- Many frameworks provide extensibility points around units of work. For example, Spring Boot has pre- and post-request handlers for web requests. Leverage these as much as possible to save you effort when instrumenting tracing.
- If you don’t have a framework or can’t use its extensibility points, keep most of the tracing instrumentation as isolated from the business logic as possible. You can use patterns like Decorator and Chain of Responsibility for this, or even aspect-oriented programming. This will make your code’s intent clearer and easier to read. Exceptions to this include when you need to add tags or log an event; these are commonly specific to the business logic your code is executing.
Another valuable thing you can do is keeping an eye out for existing projects and contributions out there that already use open tracing. This organization on GitHub features many repositories containing third-party projects that use open tracing, written in a variety of programming languages and platforms. To name just a few:
- nginx-opentracing: NGINX plugin for OpenTracing
- java-spring-web: OpenTracing Spring Web instrumentation
- python-django: OpenTracing instrumentation for the Django framework
- java-metrics: Span-based application metrics for open tracing compliant Java tracers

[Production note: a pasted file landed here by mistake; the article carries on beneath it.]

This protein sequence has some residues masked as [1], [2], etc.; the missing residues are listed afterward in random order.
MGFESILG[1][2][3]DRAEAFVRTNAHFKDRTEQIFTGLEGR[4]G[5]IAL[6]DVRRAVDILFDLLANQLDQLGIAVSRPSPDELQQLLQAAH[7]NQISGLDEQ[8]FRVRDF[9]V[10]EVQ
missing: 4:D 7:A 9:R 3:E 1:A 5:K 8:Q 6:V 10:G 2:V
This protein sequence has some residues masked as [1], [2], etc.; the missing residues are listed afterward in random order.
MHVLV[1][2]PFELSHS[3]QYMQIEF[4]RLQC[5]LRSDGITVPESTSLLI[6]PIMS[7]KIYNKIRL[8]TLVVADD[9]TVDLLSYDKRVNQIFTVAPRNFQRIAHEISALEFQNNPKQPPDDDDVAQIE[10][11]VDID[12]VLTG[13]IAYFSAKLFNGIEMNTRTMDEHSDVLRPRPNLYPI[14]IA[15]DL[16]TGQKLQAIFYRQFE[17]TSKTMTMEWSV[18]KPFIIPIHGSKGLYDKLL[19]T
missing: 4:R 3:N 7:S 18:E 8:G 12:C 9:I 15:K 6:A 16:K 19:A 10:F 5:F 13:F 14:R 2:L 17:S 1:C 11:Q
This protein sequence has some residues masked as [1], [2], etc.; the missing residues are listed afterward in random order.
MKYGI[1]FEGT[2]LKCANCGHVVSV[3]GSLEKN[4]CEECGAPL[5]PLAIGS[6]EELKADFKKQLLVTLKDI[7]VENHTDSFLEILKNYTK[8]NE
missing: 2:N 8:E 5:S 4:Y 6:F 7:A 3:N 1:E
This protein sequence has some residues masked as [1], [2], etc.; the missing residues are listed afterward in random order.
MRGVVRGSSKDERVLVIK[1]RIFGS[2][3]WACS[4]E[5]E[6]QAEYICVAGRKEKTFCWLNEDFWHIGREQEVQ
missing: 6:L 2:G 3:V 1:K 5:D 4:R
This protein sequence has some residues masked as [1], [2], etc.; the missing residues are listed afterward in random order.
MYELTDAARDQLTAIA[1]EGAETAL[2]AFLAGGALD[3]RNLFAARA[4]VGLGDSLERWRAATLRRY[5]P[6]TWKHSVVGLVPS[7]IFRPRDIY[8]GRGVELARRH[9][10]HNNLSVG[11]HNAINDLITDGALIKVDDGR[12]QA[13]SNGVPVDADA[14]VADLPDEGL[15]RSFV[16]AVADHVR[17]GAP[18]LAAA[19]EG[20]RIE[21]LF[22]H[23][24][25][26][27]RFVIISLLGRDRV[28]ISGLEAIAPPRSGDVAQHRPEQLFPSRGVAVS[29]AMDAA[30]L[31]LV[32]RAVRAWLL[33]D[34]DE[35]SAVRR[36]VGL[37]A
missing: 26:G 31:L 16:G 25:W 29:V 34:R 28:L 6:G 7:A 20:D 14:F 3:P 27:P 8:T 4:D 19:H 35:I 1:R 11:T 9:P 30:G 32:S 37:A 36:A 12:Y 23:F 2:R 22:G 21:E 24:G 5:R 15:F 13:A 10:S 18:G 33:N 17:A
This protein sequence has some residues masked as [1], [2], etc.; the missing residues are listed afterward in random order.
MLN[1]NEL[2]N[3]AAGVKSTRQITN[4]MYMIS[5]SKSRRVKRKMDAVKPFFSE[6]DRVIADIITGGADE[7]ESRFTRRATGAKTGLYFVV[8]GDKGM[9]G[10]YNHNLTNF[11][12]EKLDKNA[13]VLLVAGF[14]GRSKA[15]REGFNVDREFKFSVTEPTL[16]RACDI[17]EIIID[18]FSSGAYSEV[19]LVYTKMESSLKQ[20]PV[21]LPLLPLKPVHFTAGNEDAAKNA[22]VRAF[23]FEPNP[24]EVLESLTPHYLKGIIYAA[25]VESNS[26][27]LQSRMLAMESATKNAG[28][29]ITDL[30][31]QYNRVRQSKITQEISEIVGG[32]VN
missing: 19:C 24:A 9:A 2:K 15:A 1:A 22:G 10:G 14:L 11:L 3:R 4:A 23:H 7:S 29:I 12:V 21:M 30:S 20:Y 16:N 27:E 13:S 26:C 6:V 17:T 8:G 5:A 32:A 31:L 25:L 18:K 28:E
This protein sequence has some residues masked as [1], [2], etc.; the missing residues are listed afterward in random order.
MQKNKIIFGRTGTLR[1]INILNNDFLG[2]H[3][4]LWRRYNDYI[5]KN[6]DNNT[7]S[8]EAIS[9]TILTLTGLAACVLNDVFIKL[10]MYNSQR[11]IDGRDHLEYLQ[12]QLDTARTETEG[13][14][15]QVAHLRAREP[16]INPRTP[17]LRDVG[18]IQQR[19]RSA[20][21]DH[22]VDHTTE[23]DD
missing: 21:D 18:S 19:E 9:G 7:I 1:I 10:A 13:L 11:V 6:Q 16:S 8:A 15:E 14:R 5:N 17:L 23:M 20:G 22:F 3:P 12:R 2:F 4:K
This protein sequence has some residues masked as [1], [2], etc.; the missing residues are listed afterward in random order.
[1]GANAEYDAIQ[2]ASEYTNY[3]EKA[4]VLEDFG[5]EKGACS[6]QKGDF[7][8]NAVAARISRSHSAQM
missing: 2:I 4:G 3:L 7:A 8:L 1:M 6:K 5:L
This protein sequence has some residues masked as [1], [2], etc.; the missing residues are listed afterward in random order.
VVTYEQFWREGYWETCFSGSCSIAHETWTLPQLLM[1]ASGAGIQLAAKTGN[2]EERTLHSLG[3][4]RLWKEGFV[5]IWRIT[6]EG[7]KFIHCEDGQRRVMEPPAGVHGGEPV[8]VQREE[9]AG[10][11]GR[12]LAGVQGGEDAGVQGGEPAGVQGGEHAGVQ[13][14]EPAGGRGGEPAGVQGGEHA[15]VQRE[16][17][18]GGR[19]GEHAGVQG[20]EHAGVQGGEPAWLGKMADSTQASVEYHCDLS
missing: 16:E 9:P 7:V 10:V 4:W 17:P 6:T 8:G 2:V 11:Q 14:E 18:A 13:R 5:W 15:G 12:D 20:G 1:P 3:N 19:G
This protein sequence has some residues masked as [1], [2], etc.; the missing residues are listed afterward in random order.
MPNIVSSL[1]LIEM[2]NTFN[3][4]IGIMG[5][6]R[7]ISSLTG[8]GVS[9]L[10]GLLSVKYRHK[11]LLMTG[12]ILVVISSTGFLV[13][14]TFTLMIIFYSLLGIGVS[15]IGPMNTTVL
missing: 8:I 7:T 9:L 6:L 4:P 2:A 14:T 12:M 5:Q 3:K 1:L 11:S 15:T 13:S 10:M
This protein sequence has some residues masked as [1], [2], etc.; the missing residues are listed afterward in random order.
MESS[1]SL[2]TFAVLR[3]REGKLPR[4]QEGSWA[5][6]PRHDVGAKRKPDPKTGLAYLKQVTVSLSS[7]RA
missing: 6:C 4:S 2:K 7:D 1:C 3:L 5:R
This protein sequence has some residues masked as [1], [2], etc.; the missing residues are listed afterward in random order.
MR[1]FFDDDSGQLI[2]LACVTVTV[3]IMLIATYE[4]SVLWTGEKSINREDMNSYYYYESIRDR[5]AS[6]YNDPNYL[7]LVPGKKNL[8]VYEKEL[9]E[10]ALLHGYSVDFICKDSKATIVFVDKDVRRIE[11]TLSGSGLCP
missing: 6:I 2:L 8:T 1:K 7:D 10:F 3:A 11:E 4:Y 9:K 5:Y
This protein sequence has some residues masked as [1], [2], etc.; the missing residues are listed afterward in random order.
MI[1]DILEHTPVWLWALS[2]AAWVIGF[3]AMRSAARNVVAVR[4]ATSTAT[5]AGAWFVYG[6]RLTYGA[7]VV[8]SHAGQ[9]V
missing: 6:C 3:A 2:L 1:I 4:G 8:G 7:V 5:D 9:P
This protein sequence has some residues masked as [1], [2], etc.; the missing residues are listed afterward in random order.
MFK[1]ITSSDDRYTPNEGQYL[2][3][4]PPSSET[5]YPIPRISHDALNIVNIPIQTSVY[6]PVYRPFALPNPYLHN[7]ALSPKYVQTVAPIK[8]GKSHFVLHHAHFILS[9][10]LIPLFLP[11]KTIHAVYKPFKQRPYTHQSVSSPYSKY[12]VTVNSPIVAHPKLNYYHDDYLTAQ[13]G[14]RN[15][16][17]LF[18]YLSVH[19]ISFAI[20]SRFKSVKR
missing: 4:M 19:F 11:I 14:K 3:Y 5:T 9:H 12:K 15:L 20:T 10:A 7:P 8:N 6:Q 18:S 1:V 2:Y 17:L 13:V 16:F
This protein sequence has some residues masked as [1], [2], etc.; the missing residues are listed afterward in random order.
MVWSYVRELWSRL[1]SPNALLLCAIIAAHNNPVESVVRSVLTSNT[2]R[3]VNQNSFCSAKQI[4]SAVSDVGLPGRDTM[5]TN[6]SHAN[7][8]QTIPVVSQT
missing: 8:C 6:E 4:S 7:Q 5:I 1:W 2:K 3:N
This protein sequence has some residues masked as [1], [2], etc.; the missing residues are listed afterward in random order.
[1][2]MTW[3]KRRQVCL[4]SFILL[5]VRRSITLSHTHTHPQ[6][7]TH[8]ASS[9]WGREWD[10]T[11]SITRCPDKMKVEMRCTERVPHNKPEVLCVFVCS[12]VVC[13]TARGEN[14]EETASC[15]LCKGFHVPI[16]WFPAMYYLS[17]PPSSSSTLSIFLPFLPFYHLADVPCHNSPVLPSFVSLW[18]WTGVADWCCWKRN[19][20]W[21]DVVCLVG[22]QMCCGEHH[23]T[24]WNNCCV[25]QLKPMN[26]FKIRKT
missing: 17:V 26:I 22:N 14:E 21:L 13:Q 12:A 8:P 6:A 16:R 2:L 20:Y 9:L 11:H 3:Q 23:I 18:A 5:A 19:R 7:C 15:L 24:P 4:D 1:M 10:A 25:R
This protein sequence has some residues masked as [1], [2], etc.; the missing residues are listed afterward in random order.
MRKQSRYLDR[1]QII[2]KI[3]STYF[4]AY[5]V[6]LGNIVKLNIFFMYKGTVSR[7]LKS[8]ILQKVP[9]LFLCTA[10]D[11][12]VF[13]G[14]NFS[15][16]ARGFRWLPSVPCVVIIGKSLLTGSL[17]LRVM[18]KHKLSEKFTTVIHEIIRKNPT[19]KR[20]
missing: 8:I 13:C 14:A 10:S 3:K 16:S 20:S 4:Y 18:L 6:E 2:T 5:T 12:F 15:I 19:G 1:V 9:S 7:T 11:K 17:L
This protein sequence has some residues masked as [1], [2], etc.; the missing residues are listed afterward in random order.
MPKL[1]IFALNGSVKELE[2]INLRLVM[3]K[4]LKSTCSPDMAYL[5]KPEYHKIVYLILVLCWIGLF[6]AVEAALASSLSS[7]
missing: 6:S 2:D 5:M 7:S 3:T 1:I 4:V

What OpenTracing Is Not
We covered quite a bit about OpenTracing, and I hope you find it valuable. But I want to be clear what OpenTracing is not. It isn’t:
- A specific program or implementation of tracing to download and run.
- One specific tool to use.
- Specification on how to serialize this information across the wire. For that sort of effort, you can look into things like W3C’s proposed trace context specification.
Be Open to Tracing
Tracing is going to continue to be important for our jobs to keep our systems running and to hunt down nefarious bugs. Serverless infrastructure, microservices, and other such distributed patterns will keep us operationally busy for years to come.
OpenTracing strives for us to agree on a way to tackle our operations head on. It lets us agree on a way to add information to our system that we can share with others. We can ultimately use this to see clearly what’s happening in our entire software ecosystem.
If you’re struggling with finding the cause of incidents in your system, consider using a tool or library that supports OpenTracing. You now have the knowledge you need to easily learn and harness it. What should your next step be?
Well, a logical progression for most readers would be learning more about the encompassing topic of observability. Tracing is considered one of the three pillars of observability, the other two being metrics and logging. As it turns out, the Scalyr blog is a great place to learn more about all of these three topics.
While you’re at it, you might want to take a look at Scalyr’s offering, a comprehensive log management tool that will certainly ease your journey towards observability.
This post was written by Mark Henke. Mark has spent over 10 years architecting systems that talk to other systems, doing DevOps before it was cool, and matching software to its business function. Every developer is a leader of something on their team, and he wants to help them see that.